Above left: Recall that the Wicked Witch of the West has green skin. As mentioned in part 1 of the analysis, green can symbolize envy (there is a saying, "green with envy"). Since the Wicked Witch flies overhead, she is physically above the land inhabited by Dorothy. The point is that the Witch is being depicted as being in terrace 2 of Purgatory (where the envious reside), which is one level above terrace 1. Above right: The Wicked Witch envies Dorothy for her ruby slippers.

a. Image from the Wikipedia 'Purgatorio' page; Purgatory Plan by Anthony Dekker, licensed under CC BY-SA 3.0 via Wikimedia Commons.
b. Wikipedia, 'Purgatorio'. Web, n.d. URL =


Wednesday, May 14, 2014

Wizard of Oz analysis - part 3: The Munchkins represent evil hermaphroditic Jews


Above left: Dorothy and the Munchkins. Note the mayor's large pocket watch. Above right: Part of the greenery in Munchkinland.

As already observed, the sin of greed is punished in circle 4 of Dante's Hell. Since this is one of the circles in which Munchkinland is located, the indication is that the Munchkins themselves represent some group of greedy persons.

Note in the left-hand screencap above, that the Mayor of Munchkinland wears green clothing; this links him to the green of Emerald City, which is where Satan resides (as observed in part 2, part of Emerald city is in the 9th circle of Hell); this suggests that the mayor is an emissary of Satan. Also, the fact that the Mayor wears a large pocket watch, suggests some sort of 'time for money' arrangement, and therefore, some kind of Faustian bargain. In fact, since the Mayor is an emissary of Satan, the indication is that he represents Mephistopheles from Goethe's Faust.

If the word Munchkin is broken down by its syllables, the words 'munch kin' are obtained. According to the online MacMillan Dictionary, the word 'munch' means "to eat something using your teeth and jaws in a noisy way", and the word 'kin' means "all the people in your family." If we take "family" here as 'extended family', i.e., the family of Man, then going by these definitions, the Munchins are people who 'eat' other people, i.e., they are metaphorical cannibals.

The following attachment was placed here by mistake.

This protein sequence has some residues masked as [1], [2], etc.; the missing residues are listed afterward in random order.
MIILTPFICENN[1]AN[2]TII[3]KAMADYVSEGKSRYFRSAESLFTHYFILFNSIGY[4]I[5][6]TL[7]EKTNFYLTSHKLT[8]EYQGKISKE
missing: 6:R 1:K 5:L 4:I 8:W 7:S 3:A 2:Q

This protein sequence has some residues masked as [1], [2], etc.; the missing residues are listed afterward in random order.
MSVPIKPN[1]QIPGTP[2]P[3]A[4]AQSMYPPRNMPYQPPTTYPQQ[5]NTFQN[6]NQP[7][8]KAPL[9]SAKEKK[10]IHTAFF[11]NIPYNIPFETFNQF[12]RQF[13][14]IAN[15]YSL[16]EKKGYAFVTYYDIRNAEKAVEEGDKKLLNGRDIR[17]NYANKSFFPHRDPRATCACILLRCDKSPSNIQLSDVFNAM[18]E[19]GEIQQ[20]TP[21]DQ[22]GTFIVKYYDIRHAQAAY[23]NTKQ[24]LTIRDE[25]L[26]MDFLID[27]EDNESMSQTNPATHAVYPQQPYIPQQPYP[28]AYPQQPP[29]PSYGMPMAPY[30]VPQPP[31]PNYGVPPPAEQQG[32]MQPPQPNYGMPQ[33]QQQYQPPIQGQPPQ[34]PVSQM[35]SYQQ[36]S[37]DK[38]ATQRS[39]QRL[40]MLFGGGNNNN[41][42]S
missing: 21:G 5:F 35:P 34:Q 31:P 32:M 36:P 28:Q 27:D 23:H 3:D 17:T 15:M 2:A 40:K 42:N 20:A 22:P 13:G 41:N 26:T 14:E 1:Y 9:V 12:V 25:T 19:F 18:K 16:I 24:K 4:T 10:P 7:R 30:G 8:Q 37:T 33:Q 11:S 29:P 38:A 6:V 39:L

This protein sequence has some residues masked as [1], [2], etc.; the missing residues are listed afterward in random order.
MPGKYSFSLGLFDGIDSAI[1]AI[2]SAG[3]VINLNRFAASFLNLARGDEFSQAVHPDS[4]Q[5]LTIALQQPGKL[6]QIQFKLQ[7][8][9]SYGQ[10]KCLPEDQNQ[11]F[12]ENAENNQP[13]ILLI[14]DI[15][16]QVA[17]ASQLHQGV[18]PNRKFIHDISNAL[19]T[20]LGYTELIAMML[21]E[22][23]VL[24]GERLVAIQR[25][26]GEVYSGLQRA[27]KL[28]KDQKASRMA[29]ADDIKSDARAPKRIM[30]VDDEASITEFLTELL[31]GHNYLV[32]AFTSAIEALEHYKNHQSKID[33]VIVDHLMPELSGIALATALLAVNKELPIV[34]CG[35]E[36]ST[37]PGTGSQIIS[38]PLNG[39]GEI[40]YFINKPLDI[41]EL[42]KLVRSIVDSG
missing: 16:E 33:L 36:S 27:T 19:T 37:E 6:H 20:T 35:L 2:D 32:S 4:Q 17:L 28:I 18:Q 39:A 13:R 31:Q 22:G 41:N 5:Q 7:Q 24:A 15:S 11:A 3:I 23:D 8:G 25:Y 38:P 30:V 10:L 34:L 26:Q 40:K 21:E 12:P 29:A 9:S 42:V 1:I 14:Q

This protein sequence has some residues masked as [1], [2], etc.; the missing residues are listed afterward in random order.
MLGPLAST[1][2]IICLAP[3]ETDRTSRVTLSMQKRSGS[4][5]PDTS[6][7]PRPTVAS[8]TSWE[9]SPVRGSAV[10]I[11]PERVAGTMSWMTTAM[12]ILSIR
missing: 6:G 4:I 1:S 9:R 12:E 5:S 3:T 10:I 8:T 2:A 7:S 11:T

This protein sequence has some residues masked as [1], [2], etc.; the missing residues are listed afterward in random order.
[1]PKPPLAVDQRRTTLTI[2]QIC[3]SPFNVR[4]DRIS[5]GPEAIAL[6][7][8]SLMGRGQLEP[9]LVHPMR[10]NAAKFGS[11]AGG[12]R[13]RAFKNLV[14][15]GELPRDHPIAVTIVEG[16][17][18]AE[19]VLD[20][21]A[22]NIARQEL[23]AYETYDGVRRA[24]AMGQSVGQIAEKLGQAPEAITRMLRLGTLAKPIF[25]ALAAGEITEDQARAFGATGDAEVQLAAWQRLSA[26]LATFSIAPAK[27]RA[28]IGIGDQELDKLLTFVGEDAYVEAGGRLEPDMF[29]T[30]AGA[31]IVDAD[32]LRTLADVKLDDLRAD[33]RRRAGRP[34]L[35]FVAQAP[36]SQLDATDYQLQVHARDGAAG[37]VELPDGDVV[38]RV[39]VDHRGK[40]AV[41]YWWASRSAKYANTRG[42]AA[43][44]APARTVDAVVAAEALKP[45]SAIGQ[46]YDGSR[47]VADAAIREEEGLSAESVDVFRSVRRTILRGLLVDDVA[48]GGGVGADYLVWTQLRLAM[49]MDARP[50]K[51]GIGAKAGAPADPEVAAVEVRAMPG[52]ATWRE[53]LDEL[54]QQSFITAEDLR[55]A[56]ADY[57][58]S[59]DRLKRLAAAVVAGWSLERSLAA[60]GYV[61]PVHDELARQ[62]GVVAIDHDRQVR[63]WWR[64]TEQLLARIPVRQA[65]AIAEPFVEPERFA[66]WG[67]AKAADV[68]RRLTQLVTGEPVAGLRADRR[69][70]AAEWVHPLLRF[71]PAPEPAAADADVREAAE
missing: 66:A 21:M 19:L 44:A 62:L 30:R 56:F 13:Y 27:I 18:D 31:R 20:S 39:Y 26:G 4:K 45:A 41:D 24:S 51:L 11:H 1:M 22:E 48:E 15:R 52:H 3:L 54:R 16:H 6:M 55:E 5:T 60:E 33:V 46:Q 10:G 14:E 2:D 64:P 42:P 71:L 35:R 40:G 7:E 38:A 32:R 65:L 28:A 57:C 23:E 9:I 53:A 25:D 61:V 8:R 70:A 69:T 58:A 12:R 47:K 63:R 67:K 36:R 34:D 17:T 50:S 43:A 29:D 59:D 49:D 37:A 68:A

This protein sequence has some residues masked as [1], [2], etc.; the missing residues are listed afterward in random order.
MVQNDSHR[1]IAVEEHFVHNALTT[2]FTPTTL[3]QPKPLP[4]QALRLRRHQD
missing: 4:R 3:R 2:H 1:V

The reason the Munchkins are so short is because they suffer from a condition called congenital adrenal hyperplasia (CAH). According to the National Institutes of Health, both boys and girls with CAH will be tall as children but much shorter than normal as adults.[a] Symptoms of CAH can also include hermaphroditism. In a National Institutes of Health study, the most common cause of ambiguous genitalia in newborn patients was congenital adrenal hyperplasia due to 21-OH deficiency.[b] According to the National Adrenal Diseases Foundation, "Non-classical CAH is among the most common genetic disorders, with Ashkenazi Jews having the highest prevalence."[c]

Today Ashkenazim constitute more than 80 percent of all the Jews in the world, vastly outnumbering Sephardic Jews.[d]

Even those suffering from non-classical CAH will be taller than normal as children and shorter than normal as adults.[e]

Non-classical CAH is a mild variant of one of the common causes of female pseudohermaphroditism.[f] As observed in part 1 of the analysis, pseudohermaphroditism is a condition in which the individual has a single chromosomal and gonadal sex but combines features of both sexes in the external genitalia, causing doubt as to the true sex.[g]

The implication of all of the above is that the Munchkins represent evil greedy hermaphroditic Jews.

a. National Institutes of Health Medline Plus Congenital adrenal hyperplasia page.